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1573360cookie-checkAncestors: The Human Odyssey Hit With Fake Reviews By Journalists

Ancestors: The Human Odyssey Hit With Fake Reviews By Journalists

Ancestors: The Human Odyssey’s creator Patrice Desilets has gone on the record accusing several outlets he doesn’t specify of writing fake reviews for his game.  VG247 reports it was fairly obvious that the reviews were fake when they began criticizing features that weren’t even in the game, such as horseback riding.

“I know for a fact that some just invented some elements in the game. Just like there is no fire and you cannot ride any horses in our game, but some reviewers said ‘it wasn’t that great when you ride horses’. My people are pissed.”

Why he thought a game that doesn’t even stick to the actual scientific models of human evolution would sell well without elements like fire is a mystery. He would go on to complain about numerous outlets comparing Ancestors to his previous game, Assassin’s Creed, citing how the expectation was impossible to match with his 35 person studio.

What did Desilets expect was going to happen when he hyped the game by promoting it as the next game from the creator of Assassin’s Creed. To expect no comparisons would be drawn to his previously referenced work is rather absurd, but he would go on to discuss how he was surprised by how low the scores were, saying…

“We received more than a 175 reviews but we received a 65 Metacritic. And I’m used to having a bigger number than that.”

Perhaps he wouldn’t have been shocked about the low scores if he took a step back and examined why his previous games were as lauded as they were amongst declining franchise sales and public criticism. Many outlets received advertisement campaigns for the same titles from Ubisoft. What were they to do advertise a game they themselves decry as mediocre, lacking overall improvement, buggy? At the same time risking not only losing the advertisement dollars, but also early access to exclusive content and previews? Of course they were going to bump the scores up a few points.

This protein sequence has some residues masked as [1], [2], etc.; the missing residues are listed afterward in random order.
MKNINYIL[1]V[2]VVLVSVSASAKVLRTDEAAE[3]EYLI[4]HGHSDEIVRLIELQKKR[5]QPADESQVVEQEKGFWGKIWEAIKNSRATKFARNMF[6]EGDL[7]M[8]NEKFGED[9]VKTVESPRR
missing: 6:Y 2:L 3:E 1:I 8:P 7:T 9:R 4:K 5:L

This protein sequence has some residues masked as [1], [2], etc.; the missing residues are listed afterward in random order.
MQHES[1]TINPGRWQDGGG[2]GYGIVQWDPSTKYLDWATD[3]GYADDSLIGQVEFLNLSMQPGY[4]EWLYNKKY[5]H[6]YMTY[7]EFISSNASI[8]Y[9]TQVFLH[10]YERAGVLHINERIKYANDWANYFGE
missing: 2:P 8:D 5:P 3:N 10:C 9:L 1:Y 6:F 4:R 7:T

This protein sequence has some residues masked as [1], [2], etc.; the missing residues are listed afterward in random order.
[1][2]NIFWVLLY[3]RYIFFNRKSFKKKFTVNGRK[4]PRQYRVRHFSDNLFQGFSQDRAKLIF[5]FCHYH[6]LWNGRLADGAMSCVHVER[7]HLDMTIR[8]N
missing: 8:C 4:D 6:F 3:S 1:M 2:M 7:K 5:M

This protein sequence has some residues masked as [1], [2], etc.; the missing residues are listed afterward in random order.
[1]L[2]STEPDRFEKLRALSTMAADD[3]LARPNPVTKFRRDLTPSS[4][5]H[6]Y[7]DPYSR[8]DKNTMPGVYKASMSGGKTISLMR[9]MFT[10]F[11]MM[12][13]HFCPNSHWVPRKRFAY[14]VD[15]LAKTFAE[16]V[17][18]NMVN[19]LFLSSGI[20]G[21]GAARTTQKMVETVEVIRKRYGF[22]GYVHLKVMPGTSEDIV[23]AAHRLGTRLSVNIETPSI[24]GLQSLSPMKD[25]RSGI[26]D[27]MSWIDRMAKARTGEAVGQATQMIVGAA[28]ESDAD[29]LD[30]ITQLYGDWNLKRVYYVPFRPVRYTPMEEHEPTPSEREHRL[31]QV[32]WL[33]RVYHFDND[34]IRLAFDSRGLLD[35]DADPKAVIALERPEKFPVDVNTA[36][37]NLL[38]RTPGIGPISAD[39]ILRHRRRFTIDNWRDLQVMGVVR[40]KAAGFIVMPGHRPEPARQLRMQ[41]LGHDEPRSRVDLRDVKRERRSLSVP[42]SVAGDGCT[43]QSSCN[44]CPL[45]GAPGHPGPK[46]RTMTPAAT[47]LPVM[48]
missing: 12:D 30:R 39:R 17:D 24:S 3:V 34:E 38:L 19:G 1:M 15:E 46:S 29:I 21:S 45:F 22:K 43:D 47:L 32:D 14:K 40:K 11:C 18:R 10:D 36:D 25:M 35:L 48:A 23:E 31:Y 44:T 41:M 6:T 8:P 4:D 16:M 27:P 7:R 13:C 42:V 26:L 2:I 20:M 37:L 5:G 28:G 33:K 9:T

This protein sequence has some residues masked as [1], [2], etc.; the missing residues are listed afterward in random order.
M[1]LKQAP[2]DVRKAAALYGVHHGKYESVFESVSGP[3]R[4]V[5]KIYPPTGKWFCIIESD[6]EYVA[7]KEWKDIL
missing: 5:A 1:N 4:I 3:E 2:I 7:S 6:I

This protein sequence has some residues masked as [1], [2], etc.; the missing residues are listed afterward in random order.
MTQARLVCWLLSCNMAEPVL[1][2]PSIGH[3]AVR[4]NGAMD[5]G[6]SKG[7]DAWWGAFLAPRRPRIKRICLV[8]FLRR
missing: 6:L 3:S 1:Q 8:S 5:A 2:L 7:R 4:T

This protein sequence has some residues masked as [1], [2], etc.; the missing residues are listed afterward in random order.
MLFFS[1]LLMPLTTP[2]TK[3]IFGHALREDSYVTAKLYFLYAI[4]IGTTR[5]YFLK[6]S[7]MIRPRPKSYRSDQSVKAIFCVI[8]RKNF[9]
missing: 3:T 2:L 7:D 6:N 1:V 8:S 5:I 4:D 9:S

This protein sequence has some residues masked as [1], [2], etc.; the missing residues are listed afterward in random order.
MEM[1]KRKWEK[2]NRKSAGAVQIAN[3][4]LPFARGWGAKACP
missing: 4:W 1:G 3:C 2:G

Now that he’s fully independent he doesn’t have the same leverage or marketing budget. Outlets aren’t going to hype up his game as if they were a division of his PR team. Even if he refuses to give them codes to his next title it won’t greatly impact their bottom line if it does in the slightest. As harsh as it is, this is the nature of the industry (except at One Angry Gamer who all publishers hate by now. Fun Fact: Billy subsists on the tears of publishers and developers).

User scores took less kindly to the game than the review outlets who didn’t even play the game. Many reviewers on Metacritic pointed to bad controls, along with the unintuitive nature of the game failing to deliver the complexities required to figure out challenges on your own, but equally failing to deliver the simplicity of a guided challenge as the reasons for their negative and mixed reviews. The game’s worst offense appears to be the greatest cardinal sin a game can commit: It’s boring.

Even without outlets making things up it is unlikely that it would have reviewed significantly better than it has. Nor did the game do itself any favor’s going exclusive to the Epic Games Store while under the Private Division label. Meaning Take-Two got the bulk of the money Epic Games is known to hand out for that exclusivity. Very simply put, as an independent studio you have less room to push out pretentious half baked ideas and expect the media to hype it up.

For those curious if the game lives up to the un-hype it will release in 2020 on Steam, because we know no one here is going to buy it on Epic’s Store Front.

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